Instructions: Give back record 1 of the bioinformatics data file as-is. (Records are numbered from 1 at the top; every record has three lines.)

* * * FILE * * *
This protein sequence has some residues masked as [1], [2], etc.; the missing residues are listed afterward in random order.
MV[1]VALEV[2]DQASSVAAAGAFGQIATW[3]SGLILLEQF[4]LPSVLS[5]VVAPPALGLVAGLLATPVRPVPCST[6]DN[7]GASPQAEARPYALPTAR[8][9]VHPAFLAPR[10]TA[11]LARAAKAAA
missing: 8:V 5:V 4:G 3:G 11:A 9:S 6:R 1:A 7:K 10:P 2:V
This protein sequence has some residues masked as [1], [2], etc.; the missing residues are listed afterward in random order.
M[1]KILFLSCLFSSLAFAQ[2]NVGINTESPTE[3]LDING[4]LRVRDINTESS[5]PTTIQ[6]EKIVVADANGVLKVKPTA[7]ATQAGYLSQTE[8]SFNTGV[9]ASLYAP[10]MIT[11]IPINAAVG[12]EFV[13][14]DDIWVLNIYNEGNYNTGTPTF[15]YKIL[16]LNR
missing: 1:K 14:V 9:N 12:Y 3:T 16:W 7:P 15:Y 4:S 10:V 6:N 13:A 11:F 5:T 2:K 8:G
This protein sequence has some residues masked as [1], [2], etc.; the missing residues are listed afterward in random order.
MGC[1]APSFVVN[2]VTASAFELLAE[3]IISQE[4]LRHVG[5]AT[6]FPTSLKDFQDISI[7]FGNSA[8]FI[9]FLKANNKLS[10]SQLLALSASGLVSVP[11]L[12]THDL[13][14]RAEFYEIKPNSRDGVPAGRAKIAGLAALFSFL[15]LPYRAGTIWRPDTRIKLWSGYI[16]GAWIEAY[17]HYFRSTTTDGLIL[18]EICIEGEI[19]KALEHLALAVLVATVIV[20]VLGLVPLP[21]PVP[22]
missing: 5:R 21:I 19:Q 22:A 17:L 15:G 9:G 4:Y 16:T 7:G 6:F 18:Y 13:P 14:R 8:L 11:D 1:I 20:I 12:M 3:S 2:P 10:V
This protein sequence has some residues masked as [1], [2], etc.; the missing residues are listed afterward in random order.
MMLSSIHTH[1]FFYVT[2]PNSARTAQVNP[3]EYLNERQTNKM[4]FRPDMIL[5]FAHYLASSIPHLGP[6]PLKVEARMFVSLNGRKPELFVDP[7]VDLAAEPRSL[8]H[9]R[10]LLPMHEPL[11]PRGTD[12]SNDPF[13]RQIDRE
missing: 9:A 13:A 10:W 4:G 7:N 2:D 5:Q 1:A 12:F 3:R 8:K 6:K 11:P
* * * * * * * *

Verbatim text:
This protein sequence has some residues masked as [1], [2], etc.; the missing residues are listed afterward in random order.
MV[1]VALEV[2]DQASSVAAAGAFGQIATW[3]SGLILLEQF[4]LPSVLS[5]VVAPPALGLVAGLLATPVRPVPCST[6]DN[7]GASPQAEARPYALPTAR[8][9]VHPAFLAPR[10]TA[11]LARAAKAAA
missing: 8:V 5:V 4:G 3:G 11:A 9:S 6:R 1:A 7:K 10:P 2:V